My research philosophy is shaped by my inner desire to address communication and media related problems of a practical significance. I strive to research topics that are meaningful and attain great satisfaction in trying to answer questions that have the potential to better our lives.
My research program is based on three core tenets: Engagement, Relevance, and Integrity. I believe that it is very important for research to not only be engaging and interesting for the researcher, but also conceived in a way that excites the researcher. I find research issues that bridge my academic and industry experiences as very stimulating. Second, the research should be relevant to the needs of the times and aligned with a vision for the future.
We often encounter research that may be useful for some, but not addressing the pressing needs of what matters to the wider society, industry, and practitioners. Research has to play a role in the advancement of meaningful knowledge. In this regard, I believe that media use should also be understood in a balanced way to involve attention and exposure to a full range of traditional and digital sources of information, news, entertainment, and marketing.
Lastly, meaningful research must hinge on the principles of integrity in all stages of the process. I view research integrity directly translating into work that is based on highest standards of excellence. High research quality must be reflected in novel data collection procedures, superior analysis and interpretation.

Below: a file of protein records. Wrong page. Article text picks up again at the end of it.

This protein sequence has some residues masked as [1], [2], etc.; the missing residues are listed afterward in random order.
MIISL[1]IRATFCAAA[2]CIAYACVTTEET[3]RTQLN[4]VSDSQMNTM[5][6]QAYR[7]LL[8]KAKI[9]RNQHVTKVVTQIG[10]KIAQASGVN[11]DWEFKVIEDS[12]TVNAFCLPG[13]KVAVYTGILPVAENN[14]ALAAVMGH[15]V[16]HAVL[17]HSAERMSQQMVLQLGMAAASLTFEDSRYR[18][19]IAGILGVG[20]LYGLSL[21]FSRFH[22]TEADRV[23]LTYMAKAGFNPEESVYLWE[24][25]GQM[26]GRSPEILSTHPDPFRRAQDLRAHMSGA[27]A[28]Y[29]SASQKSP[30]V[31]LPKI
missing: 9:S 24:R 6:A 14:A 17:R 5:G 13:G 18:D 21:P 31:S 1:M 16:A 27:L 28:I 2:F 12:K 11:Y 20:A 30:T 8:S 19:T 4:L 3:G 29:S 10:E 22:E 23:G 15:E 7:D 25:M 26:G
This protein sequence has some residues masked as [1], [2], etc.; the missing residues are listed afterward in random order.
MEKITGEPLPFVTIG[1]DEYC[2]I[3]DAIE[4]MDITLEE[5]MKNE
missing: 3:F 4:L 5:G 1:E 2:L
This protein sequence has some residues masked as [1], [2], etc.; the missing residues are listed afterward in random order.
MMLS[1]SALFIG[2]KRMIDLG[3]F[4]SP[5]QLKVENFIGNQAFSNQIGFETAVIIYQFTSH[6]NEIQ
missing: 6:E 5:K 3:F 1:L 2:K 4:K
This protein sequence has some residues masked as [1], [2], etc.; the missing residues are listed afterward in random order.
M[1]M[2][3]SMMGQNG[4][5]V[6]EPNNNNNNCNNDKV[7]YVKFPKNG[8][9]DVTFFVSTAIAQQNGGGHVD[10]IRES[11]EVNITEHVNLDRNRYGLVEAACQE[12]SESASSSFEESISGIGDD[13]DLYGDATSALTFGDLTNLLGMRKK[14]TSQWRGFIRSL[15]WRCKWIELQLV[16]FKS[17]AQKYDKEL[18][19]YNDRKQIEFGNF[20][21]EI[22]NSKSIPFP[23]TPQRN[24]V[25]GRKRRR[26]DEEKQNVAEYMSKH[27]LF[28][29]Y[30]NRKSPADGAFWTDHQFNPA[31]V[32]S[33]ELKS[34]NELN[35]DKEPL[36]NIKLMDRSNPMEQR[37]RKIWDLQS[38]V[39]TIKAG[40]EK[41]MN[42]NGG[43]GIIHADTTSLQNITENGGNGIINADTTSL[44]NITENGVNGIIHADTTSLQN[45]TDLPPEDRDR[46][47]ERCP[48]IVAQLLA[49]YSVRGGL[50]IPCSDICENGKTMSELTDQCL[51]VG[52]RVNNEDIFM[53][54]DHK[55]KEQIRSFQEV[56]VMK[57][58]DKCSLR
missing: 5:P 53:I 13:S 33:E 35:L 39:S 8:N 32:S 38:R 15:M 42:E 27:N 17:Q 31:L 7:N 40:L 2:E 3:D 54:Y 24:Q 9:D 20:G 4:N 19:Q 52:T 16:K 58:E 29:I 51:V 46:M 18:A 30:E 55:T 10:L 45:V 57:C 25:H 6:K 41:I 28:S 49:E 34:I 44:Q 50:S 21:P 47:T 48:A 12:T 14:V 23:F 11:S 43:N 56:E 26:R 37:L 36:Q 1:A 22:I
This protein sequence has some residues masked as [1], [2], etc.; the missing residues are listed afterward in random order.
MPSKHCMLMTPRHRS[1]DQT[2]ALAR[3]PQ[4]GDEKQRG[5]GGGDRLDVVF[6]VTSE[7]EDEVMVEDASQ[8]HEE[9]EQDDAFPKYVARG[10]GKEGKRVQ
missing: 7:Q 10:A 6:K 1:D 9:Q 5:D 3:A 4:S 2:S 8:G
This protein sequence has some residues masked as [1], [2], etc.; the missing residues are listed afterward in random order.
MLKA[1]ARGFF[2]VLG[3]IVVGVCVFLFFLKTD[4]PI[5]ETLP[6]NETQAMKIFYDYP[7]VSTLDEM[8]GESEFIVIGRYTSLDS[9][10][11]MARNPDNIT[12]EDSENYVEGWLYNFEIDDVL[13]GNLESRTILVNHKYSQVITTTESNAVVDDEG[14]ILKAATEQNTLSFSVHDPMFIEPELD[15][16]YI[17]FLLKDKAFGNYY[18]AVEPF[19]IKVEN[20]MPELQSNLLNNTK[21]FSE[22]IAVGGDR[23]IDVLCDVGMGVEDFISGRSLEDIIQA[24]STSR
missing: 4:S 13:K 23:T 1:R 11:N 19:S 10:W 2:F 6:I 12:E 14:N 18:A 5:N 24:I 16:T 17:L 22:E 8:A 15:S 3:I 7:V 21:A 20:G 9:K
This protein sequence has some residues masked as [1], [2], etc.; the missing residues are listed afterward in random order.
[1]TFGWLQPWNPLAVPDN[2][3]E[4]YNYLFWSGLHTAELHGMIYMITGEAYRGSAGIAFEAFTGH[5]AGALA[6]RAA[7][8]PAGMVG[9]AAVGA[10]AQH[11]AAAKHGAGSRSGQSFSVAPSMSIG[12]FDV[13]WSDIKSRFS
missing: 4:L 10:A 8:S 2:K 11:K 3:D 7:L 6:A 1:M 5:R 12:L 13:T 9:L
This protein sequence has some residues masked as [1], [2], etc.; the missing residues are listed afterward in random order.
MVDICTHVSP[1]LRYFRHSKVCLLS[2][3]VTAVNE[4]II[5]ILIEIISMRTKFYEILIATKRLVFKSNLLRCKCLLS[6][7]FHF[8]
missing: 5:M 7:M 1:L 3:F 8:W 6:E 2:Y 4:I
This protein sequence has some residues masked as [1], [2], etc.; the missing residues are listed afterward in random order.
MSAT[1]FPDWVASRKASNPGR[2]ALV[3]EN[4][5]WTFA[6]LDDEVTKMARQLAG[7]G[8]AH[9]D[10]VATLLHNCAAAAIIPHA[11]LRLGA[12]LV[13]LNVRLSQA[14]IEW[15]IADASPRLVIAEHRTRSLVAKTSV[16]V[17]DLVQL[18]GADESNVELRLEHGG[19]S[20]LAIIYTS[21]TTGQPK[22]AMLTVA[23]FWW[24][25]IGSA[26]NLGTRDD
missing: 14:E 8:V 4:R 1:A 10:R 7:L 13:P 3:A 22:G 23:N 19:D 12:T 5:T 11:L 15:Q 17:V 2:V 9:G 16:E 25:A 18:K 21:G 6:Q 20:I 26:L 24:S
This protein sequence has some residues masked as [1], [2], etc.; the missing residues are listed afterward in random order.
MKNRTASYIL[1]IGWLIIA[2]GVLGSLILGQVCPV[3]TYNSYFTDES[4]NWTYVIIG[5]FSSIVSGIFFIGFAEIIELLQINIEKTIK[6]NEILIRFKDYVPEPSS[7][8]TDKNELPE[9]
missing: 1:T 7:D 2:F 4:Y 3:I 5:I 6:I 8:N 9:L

Social Media Engagement, YouTube Participation and Consumption
Social media engagement: What motivates user participation and consumption on YouTube? Computers in Human Behavior, 66: 236-247.
This study unearths the motives for YouTube user engagement that has been conceptualized as active participation and passive content consumption. In light of the Uses and Gratifications framework, a sample of 1143 registered YouTube users completed online surveys that helped gauge user behavior. Results showed that for participation on YouTube, the strongest predictor for liking and disliking videos was the relaxing entertainment motive; commenting and uploading being strongly predicted by social interaction motive; sharing being strongly predicted by information giving motive. Passive content consumption in the form of video viewing was most strongly predicted by relaxing entertainment motive, and reading comments predicted by information seeking motive. Greater YouTube experience negatively predicted liking, and anonymity played a role in sharing and uploading videos. Males were most likely to dislike YouTube videos in comparison with females.